Remember when owning a Mac meant you had to park down the street, wear a hat, and not make direct eye contact to Windows users? No more.
The Mac is back and it is time to consider the ever popular Gloat Option and say to yourself or anyone else who may listen, “I told you so.”
Yes, there’s some danger in gloating, some danger in saying “I told you so,” and some danger in trying to shave a bobcat in a telephone booth. But if you could pull off the latter without a scratch, wouldn’t that be cause for celebration?
And maybe a little gloating? And perhaps a snickery ‘See, I told you I could do it…”
So it is with the Mac. It’s back and the proof is irrefutable for everyone except White House press secretaries. For a long decade, Mac users endured status as a second class citizen in the computer world. No more.
Gone are the days of 2-percent or 3-percent market share numbers, constantly compared to Windows 95-percent share. If Google is a verb, then Windows is a really nasty cold sore.
Here’s what’s happening and why Mac users are having to learn how to exercise restraint as Windows brethren suffer through PC malady after malady.
We’ve preached true Mac Math at Mac360 for years. Market share numbers, in the general sense, are not valid indicators of what is happening to Mac sales (though, 15-percent overall worldwide share would be nice).
Among others, a new research report from Toni Sacconaghi of Bernstein Research shows the Mac’s market share ranges from 60-percent to 2.7-percent. Start waving your Gloat Towels, someone has seen the light.
Wait. Is that right? 45-percent? No, it’s actually 45.8-percent, but I thought that rounding down would show a little humility. Smart researchers with a penchant for truth, justice, and the Appian Way, have sliced and diced the numbers and the Mac is looking healthy.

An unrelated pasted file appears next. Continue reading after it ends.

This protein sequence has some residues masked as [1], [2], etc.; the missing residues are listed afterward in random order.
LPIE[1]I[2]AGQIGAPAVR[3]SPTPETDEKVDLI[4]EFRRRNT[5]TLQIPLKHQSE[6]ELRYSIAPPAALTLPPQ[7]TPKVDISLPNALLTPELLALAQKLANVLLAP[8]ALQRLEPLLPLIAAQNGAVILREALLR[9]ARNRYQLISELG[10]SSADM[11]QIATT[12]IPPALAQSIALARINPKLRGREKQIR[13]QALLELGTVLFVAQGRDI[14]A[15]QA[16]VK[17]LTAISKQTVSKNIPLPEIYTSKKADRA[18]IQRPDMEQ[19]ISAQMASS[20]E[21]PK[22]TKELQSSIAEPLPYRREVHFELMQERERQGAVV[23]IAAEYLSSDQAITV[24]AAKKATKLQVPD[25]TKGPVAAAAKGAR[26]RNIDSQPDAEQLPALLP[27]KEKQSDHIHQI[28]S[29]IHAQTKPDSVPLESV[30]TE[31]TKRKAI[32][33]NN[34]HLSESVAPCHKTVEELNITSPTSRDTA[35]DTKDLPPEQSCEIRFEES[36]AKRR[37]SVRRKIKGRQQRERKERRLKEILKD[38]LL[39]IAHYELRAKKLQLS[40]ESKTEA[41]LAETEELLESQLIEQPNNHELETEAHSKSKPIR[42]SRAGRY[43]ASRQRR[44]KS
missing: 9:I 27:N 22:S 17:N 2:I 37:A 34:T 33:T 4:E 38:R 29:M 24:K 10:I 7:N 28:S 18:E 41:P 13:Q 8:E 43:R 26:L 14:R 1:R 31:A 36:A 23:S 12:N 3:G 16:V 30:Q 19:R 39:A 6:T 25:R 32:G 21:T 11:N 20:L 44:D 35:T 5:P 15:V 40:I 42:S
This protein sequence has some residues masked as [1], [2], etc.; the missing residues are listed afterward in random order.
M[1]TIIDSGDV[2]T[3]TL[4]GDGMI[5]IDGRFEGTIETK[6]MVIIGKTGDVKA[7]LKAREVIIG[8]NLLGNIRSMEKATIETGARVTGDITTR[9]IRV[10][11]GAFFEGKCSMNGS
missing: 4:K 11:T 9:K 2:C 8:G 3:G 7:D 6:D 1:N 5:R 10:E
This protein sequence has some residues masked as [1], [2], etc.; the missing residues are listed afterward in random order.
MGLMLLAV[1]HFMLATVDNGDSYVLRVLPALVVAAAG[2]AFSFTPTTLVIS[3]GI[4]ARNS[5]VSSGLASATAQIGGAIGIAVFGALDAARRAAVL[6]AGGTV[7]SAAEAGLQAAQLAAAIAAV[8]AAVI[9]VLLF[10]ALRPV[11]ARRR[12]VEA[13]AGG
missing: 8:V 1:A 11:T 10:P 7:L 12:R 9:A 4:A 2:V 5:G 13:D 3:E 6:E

Worldwide Mac market share is up about 30-percent in the last year or so. US market share is over 8-percent and growing at a rate of over 30-percent per year. Here’s where the fun begins. Notebooks rule, and Mac notebooks rule absolutely.
Small? Not quite. Notebooks, like any other piece of consumer or business technology, are sold in different market segments. Let’s say, under $1,000 and over $1,000. Bernstein’s bear researchers identify the latter as the Top Price Quintile, where the Mac has a whopping 29.4-percent market share. And growing.
Take out sales of notebooks to business, and just count the typical consumer notebook buyer, and the education market, and the Mac hits 45.8-percent of the Top Price Quintile. That makes the Mac the #1 notebook in the US, asterisks not withstanding. In that market segment, no other notebook manufacturer tops Apple.
As usual, numbers can be good and bad. Apple rules with the Mac in the premium Top Price Quintile (I just love saying “quintile” as if I just came home from my first semester at college). With numbers like that, it’s tougher for the Mac to grow share in that pricey segment. On the other hand, it’s easier to grow share in lower price segments, but expect Apple to do it slowly, rather than, say, tomorrow afternoon at 2:00 PM. Things don’t work that quickly.
Is it time to say, “I told you so?” Yes. It’s time. But let’s remember to show a measure of decorum, taste, and class, and not shout so loudly that Windows PC users continue to hate Mac users but for different reasons. Maybe we Mac users should just get together and all of us say “I told you so” at the same time, just once, and it’s done.
You know, it would be like if all of us flushed our toilets at the exact same time. No one knows what exactly would happen, but it would be cool to find out.
I’m not right about things so often that I’ve ever worn out my “I Told You So” Quota, but this time we’re ready. Mac users have known for a few years, probably since Panther and the first aluminum PowerBooks, that the Mac was on the way back. Now there is numerical proof that goes beyond Apple’s wild profits. It’s news. It’s factual. And it will get better.
Why do Mac users love to think, “I told you so?” Because we can. Let’s practice what we preach and share the “news” with our digitally deprived kin, the Windows PC sufferers of the world. They need us.
Oh, by the way. Is anyone ready for ‘Snow Leopard?’